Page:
This Old House
I love my house. It is 50+ years old, built in a time when houses were supposed to last. I love my wooden archway in the living room. I love the fact that you can open the refrigerator, the oven and the dishwasher all at the same time and people can still walk through the kitchen. I love my library and my fireplace. I even love my beat up and destroyed wood flooring.
I hate the plumbing.
Apparently, the plumbing gods looked down on my house and frowned. I have been waging an all-out war against the antiquated pipes and fittings for over a year now, and I am not winning.
Let me explain. Last year I was sitting in my living room, reading a book, and I heard this…. sound. It sounded like white noise, or traffic, or some unidentifiable electric hum at first, but it was constant. I got up and starting walking around, ear to the wall, in every room of the house. It sounded like it was coming from everywhere. It was water. Rushing, gushing, money flushing down the toilet water. I froze. Now what?
During my investigation, I had discovered two of the four toilets in the house were running. Not that this was the sound I was hearing, oh no, that was just a bonus. I jiggled the handles and adjusted the chains and flappers in the tanks and they both stopped. But I still heard water. Where IS that coming from! I had visions of a river running under my house. I sounded like it was coming from the walls. Have all my pipes exploded? Will my house be washed out into the street? I am now panicking and close to tears.
When my beloved Mr. Fix-it arrived home, he doesn’t hear the water at all. Okay, so either my house is on the verge of its own personal apocalypse or I am going insane. Neither of these options sit well with me. I continue trying to live my life like a normal person, every so often sticking my head against a wall or standing stock still, listening for the sound that has become my own personal Gaslighting. I got into bed and had to turn on the ceiling fan to mask the sound that only I can hear, whimpering softly until I fell asleep.
The next day, I come home and start inspecting the outside of the house. And that is when I notice the small pond forming near my flower bed. I run inside and turn of the water to the house. This has no effect. I run back out side and begin panicking again. My house is possessed by a water demon. I call my friend Marlene who, apart from being my boss is also one of the most mechanically gifted women I have ever met, and she tells me to turn of the valve to the sprinklers. It takes me 5 minutes to realize the brass pole sticking out of the ground is said valve. Silence. I have stopped the water. I am a hero, a champion to women homeowners everywhere! I am so relieved I laughed out loud… Then I remembered that I still have a little problem.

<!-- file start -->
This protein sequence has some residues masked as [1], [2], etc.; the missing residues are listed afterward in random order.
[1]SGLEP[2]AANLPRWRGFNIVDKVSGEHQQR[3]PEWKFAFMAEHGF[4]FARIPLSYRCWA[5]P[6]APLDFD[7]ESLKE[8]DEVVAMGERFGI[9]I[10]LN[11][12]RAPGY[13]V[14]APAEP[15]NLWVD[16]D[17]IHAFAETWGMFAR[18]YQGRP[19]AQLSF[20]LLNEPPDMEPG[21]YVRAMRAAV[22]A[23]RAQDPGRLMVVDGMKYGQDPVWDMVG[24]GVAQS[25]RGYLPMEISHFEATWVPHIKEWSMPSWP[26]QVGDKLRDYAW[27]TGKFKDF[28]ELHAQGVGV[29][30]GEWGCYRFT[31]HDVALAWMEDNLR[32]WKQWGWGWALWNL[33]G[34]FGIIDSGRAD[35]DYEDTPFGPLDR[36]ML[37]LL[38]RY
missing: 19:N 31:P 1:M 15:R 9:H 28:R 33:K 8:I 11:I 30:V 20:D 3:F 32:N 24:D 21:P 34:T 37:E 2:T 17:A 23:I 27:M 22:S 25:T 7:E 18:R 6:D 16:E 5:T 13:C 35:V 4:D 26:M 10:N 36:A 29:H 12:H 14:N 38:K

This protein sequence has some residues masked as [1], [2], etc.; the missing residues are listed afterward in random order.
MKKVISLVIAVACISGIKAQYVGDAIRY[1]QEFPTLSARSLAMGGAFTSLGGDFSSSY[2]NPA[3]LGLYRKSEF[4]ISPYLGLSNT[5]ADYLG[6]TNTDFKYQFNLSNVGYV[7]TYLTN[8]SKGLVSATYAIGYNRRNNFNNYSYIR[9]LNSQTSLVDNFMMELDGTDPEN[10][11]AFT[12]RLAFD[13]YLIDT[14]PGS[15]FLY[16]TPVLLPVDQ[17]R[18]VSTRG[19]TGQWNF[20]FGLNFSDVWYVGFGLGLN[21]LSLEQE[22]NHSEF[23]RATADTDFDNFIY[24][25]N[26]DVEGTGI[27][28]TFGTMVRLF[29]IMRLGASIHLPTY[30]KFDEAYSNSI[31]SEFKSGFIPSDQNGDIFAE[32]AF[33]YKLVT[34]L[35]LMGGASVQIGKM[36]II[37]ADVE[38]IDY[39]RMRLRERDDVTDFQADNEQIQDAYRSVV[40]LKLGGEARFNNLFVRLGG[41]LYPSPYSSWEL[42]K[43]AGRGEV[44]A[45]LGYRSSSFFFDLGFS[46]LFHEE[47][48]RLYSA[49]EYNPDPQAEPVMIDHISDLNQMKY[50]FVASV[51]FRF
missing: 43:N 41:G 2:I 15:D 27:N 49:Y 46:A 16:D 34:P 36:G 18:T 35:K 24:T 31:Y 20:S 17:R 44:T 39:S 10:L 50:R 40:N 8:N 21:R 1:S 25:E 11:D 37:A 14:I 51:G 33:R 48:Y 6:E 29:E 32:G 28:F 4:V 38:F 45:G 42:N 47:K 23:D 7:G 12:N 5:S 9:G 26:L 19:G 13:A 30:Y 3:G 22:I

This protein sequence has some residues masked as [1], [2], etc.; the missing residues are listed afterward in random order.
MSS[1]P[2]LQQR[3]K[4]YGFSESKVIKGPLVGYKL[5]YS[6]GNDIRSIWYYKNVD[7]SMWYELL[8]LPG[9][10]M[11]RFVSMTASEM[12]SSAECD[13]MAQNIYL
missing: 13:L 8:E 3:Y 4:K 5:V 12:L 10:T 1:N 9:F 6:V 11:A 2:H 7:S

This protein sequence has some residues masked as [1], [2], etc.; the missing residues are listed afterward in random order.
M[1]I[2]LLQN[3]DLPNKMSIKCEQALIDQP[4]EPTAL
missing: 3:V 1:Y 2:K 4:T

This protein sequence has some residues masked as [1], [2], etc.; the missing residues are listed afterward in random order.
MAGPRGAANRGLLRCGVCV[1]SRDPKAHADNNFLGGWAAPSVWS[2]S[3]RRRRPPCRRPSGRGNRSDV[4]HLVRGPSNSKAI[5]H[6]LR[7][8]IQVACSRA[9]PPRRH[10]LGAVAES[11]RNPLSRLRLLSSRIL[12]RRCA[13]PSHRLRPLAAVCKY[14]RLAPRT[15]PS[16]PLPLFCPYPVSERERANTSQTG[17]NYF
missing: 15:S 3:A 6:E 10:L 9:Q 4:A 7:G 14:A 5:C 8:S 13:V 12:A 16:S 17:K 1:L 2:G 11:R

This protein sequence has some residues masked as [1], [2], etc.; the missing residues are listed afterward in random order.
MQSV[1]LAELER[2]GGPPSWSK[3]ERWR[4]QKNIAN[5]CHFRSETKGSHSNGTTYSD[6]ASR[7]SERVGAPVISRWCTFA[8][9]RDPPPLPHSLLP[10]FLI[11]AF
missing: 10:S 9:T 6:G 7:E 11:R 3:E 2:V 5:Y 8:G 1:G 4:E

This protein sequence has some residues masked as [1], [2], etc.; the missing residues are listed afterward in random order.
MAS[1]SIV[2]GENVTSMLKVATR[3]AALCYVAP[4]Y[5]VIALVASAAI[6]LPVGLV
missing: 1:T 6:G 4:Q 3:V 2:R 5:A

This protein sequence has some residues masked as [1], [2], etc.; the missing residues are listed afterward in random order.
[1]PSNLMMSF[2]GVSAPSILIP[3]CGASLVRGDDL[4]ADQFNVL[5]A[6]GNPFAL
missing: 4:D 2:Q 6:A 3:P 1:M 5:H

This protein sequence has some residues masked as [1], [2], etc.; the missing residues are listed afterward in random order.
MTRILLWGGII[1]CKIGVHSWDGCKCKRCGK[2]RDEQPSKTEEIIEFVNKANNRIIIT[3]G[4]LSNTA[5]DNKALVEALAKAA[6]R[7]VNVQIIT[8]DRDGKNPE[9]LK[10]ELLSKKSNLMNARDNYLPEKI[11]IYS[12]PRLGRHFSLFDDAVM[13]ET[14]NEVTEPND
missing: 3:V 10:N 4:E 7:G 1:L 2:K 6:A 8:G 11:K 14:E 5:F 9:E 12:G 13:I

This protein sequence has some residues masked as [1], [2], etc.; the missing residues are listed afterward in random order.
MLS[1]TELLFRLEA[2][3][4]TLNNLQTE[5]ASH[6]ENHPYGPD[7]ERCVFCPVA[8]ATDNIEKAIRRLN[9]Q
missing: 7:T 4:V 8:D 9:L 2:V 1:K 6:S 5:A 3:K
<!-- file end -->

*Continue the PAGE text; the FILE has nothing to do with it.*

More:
You see, I live in the desert. And my 10′ x 10′ patch of green will not survive the week without water.
I am a sensible person. I know this is beyond me. I have no idea how to fix a sprinkler system. I can’t dig up the pipes, I might get dirty or break a nail. I decide to let my big strong man take care of it. After all, he is proud of the grass. Wasn’t it his idea to rent a power aerator and dump 8 bags of manure on it to get it glowing and healthy? I am sure it will be fine.
Well, turns out the sprinkler would just have to wait. While I was dancing with joy in my front yard, congratulating myself over the victory I have claimed against wasted natural resources, another insidious event has occurred in shower. It seems a drip, drip, dripping noise (masked by the rushing, gushing noise) has decided to make itself known. The hot water is constantly running and refused to be denied its freedom from my shower head. In an attempt to turn the water ALL the way off, I seem to have destroyed the handle and the brass stem that holds it in place.
Oh, no problem, I will just go to Lowe’s.
Problem. Lowe’s doesn’t seem to carry this stem. In fact, no one does. “Sometimes you see this with these old houses”, the jovial guy in the blue vest tells me. So I will have to go to the plumbing supply (read money sucking leech) house to find one to match. After a week or so of turning on the shower with a pair of pliers, I broke down. A new $45 brass stem is installed. Now to find a new handle that will fit the antiquated stem…
All of this happened last Fall. Since then, we have had to replace two toilet tank assemblies two shower heads, the kitchen sink sprayer, and the original shower handle. Half of the parts had to come from the plumbing supply house because, again, standard plumbing is only standard to other people and my house likes to be special. We didn’t even get around to the sprinkler repair until last month. And let me tell you, that was its own magical experience. Needless to say, the desert has reclaimed my yard, the guys at Lowe’s start shaking their heads and laughing as soon as we show up, and the plumbing supply house owner has sent both of his sons to Harvard.
Does anybody know a good plumber?